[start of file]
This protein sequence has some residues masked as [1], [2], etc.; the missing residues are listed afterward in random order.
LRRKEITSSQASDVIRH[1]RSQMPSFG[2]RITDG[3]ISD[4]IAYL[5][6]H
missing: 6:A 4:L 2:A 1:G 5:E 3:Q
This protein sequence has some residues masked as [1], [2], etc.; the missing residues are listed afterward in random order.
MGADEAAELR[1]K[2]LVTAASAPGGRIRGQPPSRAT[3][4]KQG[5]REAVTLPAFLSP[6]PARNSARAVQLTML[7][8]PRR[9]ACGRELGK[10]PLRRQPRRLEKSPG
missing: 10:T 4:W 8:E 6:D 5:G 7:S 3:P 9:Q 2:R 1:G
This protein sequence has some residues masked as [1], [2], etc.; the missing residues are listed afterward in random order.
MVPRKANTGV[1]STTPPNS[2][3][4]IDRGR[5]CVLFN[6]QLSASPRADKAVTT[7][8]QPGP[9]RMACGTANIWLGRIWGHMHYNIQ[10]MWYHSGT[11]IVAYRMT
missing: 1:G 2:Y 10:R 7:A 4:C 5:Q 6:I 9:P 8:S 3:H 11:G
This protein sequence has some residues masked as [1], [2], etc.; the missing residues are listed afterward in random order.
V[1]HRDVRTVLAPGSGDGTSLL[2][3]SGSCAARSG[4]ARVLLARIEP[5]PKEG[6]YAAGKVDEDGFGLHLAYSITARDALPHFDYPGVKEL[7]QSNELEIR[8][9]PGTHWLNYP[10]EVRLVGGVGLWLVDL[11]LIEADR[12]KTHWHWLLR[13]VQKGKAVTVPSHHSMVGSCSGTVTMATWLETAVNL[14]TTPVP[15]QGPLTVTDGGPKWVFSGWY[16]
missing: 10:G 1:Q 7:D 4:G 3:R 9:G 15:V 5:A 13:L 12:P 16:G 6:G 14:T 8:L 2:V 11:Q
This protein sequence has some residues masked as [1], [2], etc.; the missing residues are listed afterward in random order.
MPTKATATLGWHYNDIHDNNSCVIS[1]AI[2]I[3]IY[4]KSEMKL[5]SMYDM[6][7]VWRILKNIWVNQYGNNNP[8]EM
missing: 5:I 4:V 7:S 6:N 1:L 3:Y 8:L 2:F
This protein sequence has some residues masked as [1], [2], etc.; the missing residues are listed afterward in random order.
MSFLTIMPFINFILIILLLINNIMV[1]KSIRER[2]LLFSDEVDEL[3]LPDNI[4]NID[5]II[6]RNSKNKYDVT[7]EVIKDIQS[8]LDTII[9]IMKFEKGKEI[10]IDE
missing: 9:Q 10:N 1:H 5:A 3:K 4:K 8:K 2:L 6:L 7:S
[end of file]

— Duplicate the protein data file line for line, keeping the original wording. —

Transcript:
This protein sequence has some residues masked as [1], [2], etc.; the missing residues are listed afterward in random order.
LRRKEITSSQASDVIRH[1]RSQMPSFG[2]RITDG[3]ISD[4]IAYL[5][6]H
missing: 6:A 4:L 2:A 1:G 5:E 3:Q
This protein sequence has some residues masked as [1], [2], etc.; the missing residues are listed afterward in random order.
MGADEAAELR[1]K[2]LVTAASAPGGRIRGQPPSRAT[3][4]KQG[5]REAVTLPAFLSP[6]PARNSARAVQLTML[7][8]PRR[9]ACGRELGK[10]PLRRQPRRLEKSPG
missing: 10:T 4:W 8:E 6:D 5:G 7:S 3:P 9:Q 2:R 1:G
This protein sequence has some residues masked as [1], [2], etc.; the missing residues are listed afterward in random order.
MVPRKANTGV[1]STTPPNS[2][3][4]IDRGR[5]CVLFN[6]QLSASPRADKAVTT[7][8]QPGP[9]RMACGTANIWLGRIWGHMHYNIQ[10]MWYHSGT[11]IVAYRMT
missing: 1:G 2:Y 10:R 7:A 4:C 5:Q 6:I 9:P 8:S 3:H 11:G
This protein sequence has some residues masked as [1], [2], etc.; the missing residues are listed afterward in random order.
V[1]HRDVRTVLAPGSGDGTSLL[2][3]SGSCAARSG[4]ARVLLARIEP[5]PKEG[6]YAAGKVDEDGFGLHLAYSITARDALPHFDYPGVKEL[7]QSNELEIR[8][9]PGTHWLNYP[10]EVRLVGGVGLWLVDL[11]LIEADR[12]KTHWHWLLR[13]VQKGKAVTVPSHHSMVGSCSGTVTMATWLETAVNL[14]TTPVP[15]QGPLTVTDGGPKWVFSGWY[16]
missing: 10:G 1:Q 7:D 4:G 3:R 9:G 15:V 5:A 13:L 12:P 16:G 6:G 14:T 8:L 2:V 11:Q
This protein sequence has some residues masked as [1], [2], etc.; the missing residues are listed afterward in random order.
MPTKATATLGWHYNDIHDNNSCVIS[1]AI[2]I[3]IY[4]KSEMKL[5]SMYDM[6][7]VWRILKNIWVNQYGNNNP[8]EM
missing: 5:I 4:V 7:S 6:N 1:L 3:Y 8:L 2:F
This protein sequence has some residues masked as [1], [2], etc.; the missing residues are listed afterward in random order.
MSFLTIMPFINFILIILLLINNIMV[1]KSIRER[2]LLFSDEVDEL[3]LPDNI[4]NID[5]II[6]RNSKNKYDVT[7]EVIKDIQS[8]LDTII[9]IMKFEKGKEI[10]IDE
missing: 9:Q 10:N 1:H 5:A 3:K 4:K 8:K 2:L 6:L 7:S